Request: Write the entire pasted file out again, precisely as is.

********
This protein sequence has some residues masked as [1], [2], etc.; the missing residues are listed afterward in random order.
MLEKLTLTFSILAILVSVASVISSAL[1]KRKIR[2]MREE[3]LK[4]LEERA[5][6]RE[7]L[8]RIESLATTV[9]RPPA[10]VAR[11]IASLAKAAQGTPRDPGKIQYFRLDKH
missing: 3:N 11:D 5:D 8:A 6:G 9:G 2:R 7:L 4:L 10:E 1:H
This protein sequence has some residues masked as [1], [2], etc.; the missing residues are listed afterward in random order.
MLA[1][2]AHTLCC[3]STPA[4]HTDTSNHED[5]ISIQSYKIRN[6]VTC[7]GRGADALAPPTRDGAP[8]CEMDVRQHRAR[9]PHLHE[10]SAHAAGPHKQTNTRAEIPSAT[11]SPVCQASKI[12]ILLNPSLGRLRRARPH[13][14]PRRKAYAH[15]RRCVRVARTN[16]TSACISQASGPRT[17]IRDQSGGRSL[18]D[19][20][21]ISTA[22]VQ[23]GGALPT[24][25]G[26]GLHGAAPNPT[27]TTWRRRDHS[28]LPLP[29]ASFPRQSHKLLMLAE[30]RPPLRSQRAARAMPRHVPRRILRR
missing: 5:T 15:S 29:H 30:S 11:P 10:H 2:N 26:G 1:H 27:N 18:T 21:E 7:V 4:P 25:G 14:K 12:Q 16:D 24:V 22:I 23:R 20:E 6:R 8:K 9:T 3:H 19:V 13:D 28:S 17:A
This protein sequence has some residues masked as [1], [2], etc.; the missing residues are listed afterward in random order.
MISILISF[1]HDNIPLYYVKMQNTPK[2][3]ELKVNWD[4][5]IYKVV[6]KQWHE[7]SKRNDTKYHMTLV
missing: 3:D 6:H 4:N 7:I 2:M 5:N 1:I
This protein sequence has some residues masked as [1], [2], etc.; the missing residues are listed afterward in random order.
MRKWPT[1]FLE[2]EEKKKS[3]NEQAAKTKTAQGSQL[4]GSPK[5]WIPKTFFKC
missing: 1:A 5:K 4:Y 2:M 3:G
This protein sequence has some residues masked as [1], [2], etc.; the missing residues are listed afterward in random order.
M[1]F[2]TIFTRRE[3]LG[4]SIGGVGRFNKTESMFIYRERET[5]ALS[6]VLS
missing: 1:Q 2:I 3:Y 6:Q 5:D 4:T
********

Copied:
This protein sequence has some residues masked as [1], [2], etc.; the missing residues are listed afterward in random order.
MLEKLTLTFSILAILVSVASVISSAL[1]KRKIR[2]MREE[3]LK[4]LEERA[5][6]RE[7]L[8]RIESLATTV[9]RPPA[10]VAR[11]IASLAKAAQGTPRDPGKIQYFRLDKH
missing: 3:N 11:D 5:D 8:A 6:G 9:G 2:R 7:L 4:L 10:E 1:H
This protein sequence has some residues masked as [1], [2], etc.; the missing residues are listed afterward in random order.
MLA[1][2]AHTLCC[3]STPA[4]HTDTSNHED[5]ISIQSYKIRN[6]VTC[7]GRGADALAPPTRDGAP[8]CEMDVRQHRAR[9]PHLHE[10]SAHAAGPHKQTNTRAEIPSAT[11]SPVCQASKI[12]ILLNPSLGRLRRARPH[13][14]PRRKAYAH[15]RRCVRVARTN[16]TSACISQASGPRT[17]IRDQSGGRSL[18]D[19][20][21]ISTA[22]VQ[23]GGALPT[24][25]G[26]GLHGAAPNPT[27]TTWRRRDHS[28]LPLP[29]ASFPRQSHKLLMLAE[30]RPPLRSQRAARAMPRHVPRRILRR
missing: 5:T 15:S 29:H 30:S 11:P 10:H 2:N 26:G 1:H 27:N 18:T 21:E 7:V 4:P 25:G 14:K 12:Q 16:D 24:V 22:I 23:R 20:E 6:R 8:K 9:T 3:H 19:V 13:D 28:S 17:A
This protein sequence has some residues masked as [1], [2], etc.; the missing residues are listed afterward in random order.
MISILISF[1]HDNIPLYYVKMQNTPK[2][3]ELKVNWD[4][5]IYKVV[6]KQWHE[7]SKRNDTKYHMTLV
missing: 3:D 6:H 4:N 7:I 2:M 5:N 1:I
This protein sequence has some residues masked as [1], [2], etc.; the missing residues are listed afterward in random order.
MRKWPT[1]FLE[2]EEKKKS[3]NEQAAKTKTAQGSQL[4]GSPK[5]WIPKTFFKC
missing: 1:A 5:K 4:Y 2:M 3:G
This protein sequence has some residues masked as [1], [2], etc.; the missing residues are listed afterward in random order.
M[1]F[2]TIFTRRE[3]LG[4]SIGGVGRFNKTESMFIYRERET[5]ALS[6]VLS
missing: 1:Q 2:I 3:Y 6:Q 5:D 4:T